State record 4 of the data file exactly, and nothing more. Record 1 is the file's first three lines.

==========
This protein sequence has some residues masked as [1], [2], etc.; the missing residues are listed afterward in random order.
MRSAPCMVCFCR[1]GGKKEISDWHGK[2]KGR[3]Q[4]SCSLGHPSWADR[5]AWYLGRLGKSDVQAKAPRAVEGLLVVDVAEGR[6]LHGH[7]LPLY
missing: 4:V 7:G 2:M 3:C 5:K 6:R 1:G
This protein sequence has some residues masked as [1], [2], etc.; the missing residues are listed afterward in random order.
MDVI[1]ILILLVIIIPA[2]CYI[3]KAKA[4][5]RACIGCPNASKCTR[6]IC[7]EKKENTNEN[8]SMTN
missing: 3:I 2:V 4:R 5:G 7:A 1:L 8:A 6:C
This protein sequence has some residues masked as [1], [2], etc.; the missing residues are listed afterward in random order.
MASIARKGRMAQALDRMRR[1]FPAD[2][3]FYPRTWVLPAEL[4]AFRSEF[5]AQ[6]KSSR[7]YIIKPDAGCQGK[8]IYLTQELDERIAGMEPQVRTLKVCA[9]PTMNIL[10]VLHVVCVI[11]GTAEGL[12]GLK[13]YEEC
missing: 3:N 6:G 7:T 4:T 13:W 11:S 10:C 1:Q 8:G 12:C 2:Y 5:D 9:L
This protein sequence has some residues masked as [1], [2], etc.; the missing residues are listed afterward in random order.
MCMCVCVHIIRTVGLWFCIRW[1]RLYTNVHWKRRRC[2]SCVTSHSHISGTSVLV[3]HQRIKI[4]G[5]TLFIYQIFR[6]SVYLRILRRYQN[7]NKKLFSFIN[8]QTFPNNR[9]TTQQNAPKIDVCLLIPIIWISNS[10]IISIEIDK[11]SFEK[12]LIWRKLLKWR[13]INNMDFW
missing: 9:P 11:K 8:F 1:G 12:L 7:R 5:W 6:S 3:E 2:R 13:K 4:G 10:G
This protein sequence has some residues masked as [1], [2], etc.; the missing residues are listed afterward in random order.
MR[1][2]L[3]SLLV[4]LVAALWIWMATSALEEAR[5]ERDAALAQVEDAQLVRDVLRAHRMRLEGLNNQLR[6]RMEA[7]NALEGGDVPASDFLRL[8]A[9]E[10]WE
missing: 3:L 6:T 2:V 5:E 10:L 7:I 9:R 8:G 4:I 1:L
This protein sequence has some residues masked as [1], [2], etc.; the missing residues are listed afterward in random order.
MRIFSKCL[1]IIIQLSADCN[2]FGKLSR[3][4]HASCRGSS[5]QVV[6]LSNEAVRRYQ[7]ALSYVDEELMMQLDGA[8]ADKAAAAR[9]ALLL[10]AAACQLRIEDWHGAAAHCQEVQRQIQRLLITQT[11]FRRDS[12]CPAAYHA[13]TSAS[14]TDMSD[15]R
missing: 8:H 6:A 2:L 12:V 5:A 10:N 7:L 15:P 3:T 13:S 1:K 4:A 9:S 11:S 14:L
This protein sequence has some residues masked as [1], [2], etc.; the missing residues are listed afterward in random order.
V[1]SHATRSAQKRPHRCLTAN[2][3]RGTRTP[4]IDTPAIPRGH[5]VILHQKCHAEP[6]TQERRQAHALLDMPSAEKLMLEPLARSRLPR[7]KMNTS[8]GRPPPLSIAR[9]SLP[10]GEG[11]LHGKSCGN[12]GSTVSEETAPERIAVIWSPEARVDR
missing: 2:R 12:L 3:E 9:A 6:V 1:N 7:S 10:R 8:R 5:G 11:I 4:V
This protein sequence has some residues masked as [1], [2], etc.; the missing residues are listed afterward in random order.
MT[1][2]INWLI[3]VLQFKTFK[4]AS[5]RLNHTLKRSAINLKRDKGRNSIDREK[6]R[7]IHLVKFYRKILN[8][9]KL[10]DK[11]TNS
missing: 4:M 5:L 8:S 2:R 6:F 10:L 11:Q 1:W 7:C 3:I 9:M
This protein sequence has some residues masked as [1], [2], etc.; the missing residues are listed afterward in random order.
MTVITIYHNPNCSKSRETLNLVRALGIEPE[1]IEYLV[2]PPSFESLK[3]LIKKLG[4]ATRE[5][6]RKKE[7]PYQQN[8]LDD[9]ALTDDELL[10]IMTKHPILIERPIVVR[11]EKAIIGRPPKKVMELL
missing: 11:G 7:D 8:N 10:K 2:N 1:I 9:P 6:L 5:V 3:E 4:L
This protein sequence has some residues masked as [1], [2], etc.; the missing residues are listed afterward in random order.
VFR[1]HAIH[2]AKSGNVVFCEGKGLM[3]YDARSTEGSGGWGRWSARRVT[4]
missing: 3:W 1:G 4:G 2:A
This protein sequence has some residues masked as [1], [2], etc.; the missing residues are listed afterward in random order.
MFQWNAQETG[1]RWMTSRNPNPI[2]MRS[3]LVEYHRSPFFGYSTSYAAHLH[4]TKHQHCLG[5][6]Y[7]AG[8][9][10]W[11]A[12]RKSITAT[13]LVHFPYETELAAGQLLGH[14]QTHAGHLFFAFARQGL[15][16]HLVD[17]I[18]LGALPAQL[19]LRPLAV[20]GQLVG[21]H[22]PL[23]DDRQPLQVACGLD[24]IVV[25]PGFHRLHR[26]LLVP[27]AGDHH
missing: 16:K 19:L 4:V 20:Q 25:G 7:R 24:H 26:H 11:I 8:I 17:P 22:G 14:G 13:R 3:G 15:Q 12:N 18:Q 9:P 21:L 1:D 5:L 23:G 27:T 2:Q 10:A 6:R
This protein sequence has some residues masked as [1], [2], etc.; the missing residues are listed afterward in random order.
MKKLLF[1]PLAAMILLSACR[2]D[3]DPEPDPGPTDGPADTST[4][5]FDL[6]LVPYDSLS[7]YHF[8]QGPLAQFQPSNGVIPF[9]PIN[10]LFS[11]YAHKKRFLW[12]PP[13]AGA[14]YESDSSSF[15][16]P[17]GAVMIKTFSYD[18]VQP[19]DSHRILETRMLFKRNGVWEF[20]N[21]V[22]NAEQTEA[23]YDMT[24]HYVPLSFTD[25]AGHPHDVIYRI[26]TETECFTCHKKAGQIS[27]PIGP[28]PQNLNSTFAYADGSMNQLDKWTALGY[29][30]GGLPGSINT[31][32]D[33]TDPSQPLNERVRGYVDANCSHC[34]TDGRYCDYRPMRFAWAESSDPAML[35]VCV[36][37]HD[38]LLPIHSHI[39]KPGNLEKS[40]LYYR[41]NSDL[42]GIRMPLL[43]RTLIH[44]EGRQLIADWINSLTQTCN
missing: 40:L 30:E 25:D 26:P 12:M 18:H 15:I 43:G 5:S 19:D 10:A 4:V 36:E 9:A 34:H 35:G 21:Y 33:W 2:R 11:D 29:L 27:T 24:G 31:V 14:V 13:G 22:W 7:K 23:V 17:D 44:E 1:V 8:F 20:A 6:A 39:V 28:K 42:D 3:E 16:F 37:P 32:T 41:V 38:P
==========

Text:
This protein sequence has some residues masked as [1], [2], etc.; the missing residues are listed afterward in random order.
MCMCVCVHIIRTVGLWFCIRW[1]RLYTNVHWKRRRC[2]SCVTSHSHISGTSVLV[3]HQRIKI[4]G[5]TLFIYQIFR[6]SVYLRILRRYQN[7]NKKLFSFIN[8]QTFPNNR[9]TTQQNAPKIDVCLLIPIIWISNS[10]IISIEIDK[11]SFEK[12]LIWRKLLKWR[13]INNMDFW
missing: 9:P 11:K 8:F 1:G 12:L 7:R 5:W 6:S 3:E 2:R 13:K 4:G 10:G